George H. Smith explains how the insatiable desire for power and its corrupting influence have been dominant themes in libertarian theory and history.
George H. Smith
George H. Smith was formerly Senior Research Fellow for the Institute for Humane Studies, a lecturer on American History for Cato Summer Seminars, and Executive Editor of Knowledge Products. Smith's fourth and most recent book, The System of Liberty, was published by Cambridge University Press in 2013.
George H. Smith, drawing from Machiavelli’s The Prince, discusses two essential ingredients of successful states.
George H. Smith explains the meaning of “society” and “institution,” and he discusses the distinction between designed and undesigned institutions.
George H. Smith discusses Adam Smith’s views on a standing army and his arguments for competition in education.
George Smith explores Adam Smith’s views on Columbus, smuggling, and education.
George Smith discusses Adam Smith’s views on sin taxes and slavery.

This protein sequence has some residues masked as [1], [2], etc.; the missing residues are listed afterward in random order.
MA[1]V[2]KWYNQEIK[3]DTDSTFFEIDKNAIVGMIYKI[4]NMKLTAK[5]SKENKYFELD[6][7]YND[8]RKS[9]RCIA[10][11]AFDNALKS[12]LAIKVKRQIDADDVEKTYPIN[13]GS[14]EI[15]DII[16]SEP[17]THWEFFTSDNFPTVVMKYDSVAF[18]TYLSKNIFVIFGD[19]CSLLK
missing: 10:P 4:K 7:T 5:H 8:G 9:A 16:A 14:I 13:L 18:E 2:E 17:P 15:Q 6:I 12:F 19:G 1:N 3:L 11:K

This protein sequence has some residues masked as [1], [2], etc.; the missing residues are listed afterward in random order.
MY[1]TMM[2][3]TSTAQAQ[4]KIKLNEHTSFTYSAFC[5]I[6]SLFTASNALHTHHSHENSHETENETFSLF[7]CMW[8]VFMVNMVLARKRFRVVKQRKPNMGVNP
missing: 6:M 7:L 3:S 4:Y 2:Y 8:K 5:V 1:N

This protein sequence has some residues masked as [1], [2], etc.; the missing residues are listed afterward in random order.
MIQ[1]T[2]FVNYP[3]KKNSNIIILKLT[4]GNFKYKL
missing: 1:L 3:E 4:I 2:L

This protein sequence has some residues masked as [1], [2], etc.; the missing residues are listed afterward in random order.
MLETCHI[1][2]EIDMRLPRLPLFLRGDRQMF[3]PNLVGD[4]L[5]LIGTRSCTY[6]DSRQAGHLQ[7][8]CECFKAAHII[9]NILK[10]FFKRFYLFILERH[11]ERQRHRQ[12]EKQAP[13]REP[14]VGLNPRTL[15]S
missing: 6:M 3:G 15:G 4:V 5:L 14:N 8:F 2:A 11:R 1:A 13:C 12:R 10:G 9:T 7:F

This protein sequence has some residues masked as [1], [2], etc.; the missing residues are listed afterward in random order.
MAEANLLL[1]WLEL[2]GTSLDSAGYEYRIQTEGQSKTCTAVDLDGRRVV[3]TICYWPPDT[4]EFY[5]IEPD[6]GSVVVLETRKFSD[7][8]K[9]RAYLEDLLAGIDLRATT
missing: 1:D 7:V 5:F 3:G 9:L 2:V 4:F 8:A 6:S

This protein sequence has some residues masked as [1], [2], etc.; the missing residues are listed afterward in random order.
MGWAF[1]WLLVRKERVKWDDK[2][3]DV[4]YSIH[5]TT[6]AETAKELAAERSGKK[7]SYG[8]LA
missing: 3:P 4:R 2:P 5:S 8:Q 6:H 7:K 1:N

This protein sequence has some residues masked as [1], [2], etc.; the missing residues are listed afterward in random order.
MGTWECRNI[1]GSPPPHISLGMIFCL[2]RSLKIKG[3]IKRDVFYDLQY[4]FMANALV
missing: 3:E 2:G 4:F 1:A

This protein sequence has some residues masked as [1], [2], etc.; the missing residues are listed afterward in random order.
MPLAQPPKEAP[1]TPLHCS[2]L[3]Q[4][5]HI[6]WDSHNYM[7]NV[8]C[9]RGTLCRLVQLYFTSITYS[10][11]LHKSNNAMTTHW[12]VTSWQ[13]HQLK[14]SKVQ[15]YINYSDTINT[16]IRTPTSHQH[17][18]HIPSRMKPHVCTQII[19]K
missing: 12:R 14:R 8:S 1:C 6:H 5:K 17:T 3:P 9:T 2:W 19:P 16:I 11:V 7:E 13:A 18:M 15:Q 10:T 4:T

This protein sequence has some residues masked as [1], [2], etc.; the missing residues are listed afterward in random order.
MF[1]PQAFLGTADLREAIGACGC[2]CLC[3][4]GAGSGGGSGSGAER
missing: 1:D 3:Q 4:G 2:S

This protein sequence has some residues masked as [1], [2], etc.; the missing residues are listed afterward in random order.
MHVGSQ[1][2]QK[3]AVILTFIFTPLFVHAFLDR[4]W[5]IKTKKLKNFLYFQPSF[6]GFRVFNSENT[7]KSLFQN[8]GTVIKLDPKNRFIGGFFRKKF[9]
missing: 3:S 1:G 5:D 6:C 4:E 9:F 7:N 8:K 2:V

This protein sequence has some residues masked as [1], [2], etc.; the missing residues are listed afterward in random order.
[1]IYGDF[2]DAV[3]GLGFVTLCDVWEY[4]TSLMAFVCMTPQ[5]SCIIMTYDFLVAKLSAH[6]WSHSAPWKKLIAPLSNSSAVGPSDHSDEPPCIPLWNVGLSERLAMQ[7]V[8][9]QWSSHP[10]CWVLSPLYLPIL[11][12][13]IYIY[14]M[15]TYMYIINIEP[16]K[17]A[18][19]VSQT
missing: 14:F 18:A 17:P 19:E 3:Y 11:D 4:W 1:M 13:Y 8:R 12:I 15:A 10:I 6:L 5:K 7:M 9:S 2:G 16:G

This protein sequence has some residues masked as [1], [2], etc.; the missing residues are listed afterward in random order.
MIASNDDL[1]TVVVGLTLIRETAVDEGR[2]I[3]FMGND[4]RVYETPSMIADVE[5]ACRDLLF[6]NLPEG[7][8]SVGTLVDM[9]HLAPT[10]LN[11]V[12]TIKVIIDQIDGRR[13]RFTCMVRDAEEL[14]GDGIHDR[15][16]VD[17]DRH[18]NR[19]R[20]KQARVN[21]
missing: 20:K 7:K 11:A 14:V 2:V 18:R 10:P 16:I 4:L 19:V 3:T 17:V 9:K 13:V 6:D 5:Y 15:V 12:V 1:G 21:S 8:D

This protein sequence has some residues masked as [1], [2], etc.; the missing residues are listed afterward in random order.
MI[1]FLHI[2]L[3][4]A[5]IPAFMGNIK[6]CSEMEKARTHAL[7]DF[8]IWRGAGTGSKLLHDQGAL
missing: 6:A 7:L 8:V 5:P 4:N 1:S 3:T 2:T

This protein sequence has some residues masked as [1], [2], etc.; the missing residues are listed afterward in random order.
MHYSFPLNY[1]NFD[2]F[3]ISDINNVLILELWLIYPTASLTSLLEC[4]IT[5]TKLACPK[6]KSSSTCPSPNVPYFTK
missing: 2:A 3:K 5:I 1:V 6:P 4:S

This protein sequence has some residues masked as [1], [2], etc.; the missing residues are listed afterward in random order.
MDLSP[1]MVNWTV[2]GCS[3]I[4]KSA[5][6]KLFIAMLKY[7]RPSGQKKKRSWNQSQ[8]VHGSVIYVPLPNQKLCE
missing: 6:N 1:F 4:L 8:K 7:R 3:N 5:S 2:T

George H. Smith discusses Adam Smith’s social, political, and moral objections to governmental interference in the economy as found in the Wealth of Nations.
George H. Smith discusses the significant role played by John Chapman in the lives of Herbert Spencer, George Eliot, and G. H. Lewes.
George H. Smith criticizes an influential book by Mark Francis, Herbert Spencer and the Invention of Modern Life.
George H. Smith discusses the complex personal relationships among three leading classical liberals in Victorian England.
Smith compares the positions of Hodgskin and Smith on the history of landownership, and their opposition to the political power of the landed aristocracy.
George H. Smith discusses the common allegation that Herbert Spencer took many of his ideas from Thomas Hodgskin without acknowledging their source.
George H. Smith discusses Acton’s thesis that the conflict between church and state in medieval Europe was vital to the progress of freedom.
George H. Smith discusses some common criticisms of Lord Acton and other classical liberal historians.
Smith continues his discussion of Spinoza by explaining how he defended freedom of religion and speech.
Smith discusses Spinoza’s controversial ideas about God, religion, and his criticism of the Design Argument.
Herbert Spencer feared granting suffrage to women – at least during his time – would diminish “real” liberty. Was this a justifiable concern?
George H. Smith discusses how Herbert Spencer’s analyses of nineteenth-century Germany and France contributed to his pessimistic outlook on the future of freedom.